I mentioned to the assistant curator at the Springfield Museum of Fine Arts (her daughter took the pictures of me working in the alley for a photography class) that I needed an Ironing board for my upcoming show there. As it turned out, the museum had one and they voted to give it to me. I had a piece of plexi mirror cut to the exact size and shape of the board because when people bent over the board I wanted them to see that view of themselves, amidst the shards of broken glass. For the view that you see from that angle is a most unappealing view. If you don't have many chins you will find that at that angle you appear to have bags and chins and look haggard. I wanted that view to mimic how a housewife might feel as she leans over the ironing board every day with endless piles of wrinkled clothes. I don't think ironing boards are very ergonomic. And I don't see the point in ironing. I had a friend growing up whose mother ironed the sheets. She also polished all the pans after every use. Their house was spotless but it didn't seem like much fun keeping it that way. Her mother was always annoyed and overworked and bitching.

Then I had my first *real* job after college in the advertising department at a large women's retailer. Retailing seems to mean buying silk blouses for 98 cents and selling them for 78$. Anyway, for this job I had to wear suits and that meant ironing. I never mastered it and kinda wrecked a lot of things and it was hard work in the wrecking of them. Now all my clothes come from the Salvation Army and I don't even separate out the whites, much to the chagrin of Chi, the really nice guy who owns and operates the nicest, cheeriest laundromat in Holyoke. I buy 20 pairs of the same socks so I don't have to correctly match them. Hence my fascination with the domestic chores, and objects thereof, of yore. I gave this ironing board a cheery wonder bread pattern because advertising tries to make us think such things are cheery. White bread made of chemicals and processed and bleached flour with preservatives galore seems uncheerful to me, as does ironing. I plotted out a pattern and cut out holes to stain the plexi mirror. I set up my screen tent in the garden outside my studio because glass stains arre fumey and it was drizzly and I used rocks to anchor the edges.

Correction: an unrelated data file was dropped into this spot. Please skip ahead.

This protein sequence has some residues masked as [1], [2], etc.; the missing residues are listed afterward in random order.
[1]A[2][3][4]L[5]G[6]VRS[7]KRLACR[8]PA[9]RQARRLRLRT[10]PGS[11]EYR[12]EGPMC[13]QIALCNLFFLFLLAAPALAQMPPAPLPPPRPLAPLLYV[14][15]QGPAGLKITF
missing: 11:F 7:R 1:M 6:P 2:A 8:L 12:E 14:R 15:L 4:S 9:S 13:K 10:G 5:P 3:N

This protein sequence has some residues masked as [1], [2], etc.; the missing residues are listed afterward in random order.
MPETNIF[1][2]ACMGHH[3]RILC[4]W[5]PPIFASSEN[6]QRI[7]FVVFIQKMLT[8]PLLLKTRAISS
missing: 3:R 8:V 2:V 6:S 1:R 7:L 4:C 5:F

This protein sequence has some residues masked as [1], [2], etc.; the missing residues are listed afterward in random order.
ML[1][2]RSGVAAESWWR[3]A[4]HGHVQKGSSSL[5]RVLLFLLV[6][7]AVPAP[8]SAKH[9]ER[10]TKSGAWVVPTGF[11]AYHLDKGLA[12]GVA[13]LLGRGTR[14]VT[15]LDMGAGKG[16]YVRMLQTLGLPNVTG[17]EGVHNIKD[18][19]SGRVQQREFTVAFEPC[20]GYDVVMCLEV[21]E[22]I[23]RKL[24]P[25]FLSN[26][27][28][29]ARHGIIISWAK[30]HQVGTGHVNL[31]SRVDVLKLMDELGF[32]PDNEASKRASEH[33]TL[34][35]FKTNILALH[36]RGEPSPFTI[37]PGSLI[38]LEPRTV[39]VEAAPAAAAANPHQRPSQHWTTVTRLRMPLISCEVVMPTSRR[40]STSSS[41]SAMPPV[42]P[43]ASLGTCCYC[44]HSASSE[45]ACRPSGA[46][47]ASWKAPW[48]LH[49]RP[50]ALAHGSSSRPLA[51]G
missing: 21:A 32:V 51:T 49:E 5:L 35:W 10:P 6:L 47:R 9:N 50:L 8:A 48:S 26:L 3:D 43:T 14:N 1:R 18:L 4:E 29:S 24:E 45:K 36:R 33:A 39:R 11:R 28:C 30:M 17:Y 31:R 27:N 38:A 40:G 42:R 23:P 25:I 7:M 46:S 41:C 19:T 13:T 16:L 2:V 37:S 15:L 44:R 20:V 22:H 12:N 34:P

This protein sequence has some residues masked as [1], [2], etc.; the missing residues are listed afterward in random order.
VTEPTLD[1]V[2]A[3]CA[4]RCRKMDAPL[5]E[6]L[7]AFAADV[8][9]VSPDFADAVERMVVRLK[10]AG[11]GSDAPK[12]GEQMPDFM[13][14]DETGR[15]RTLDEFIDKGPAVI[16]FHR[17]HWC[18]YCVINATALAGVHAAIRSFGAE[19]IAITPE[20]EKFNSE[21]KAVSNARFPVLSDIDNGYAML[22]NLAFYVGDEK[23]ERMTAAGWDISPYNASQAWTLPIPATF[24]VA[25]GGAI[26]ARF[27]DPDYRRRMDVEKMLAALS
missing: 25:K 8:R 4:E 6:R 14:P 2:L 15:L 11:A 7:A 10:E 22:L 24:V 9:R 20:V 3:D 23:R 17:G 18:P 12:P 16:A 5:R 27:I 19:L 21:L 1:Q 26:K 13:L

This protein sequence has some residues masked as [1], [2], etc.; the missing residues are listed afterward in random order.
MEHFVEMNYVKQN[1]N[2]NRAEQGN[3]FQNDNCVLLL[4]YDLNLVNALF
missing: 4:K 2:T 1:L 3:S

IRONING BOARD AND IRON , 2007



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IRONING BOARD AND IRON, 2007
Vintage Ironing board, Tempered Glass, Stain, Sanded Grout,
52" x 14.5" x 33"

Photo by the most fabulous Shelley Lake.

IRONING BOARD AND IRON, 2007
Vintage Ironing board, Tempered Glass, Stain, Sanded Grout,
52" x 14.5" x 33"

Photo by the most fabulous Robert Tobey.

 


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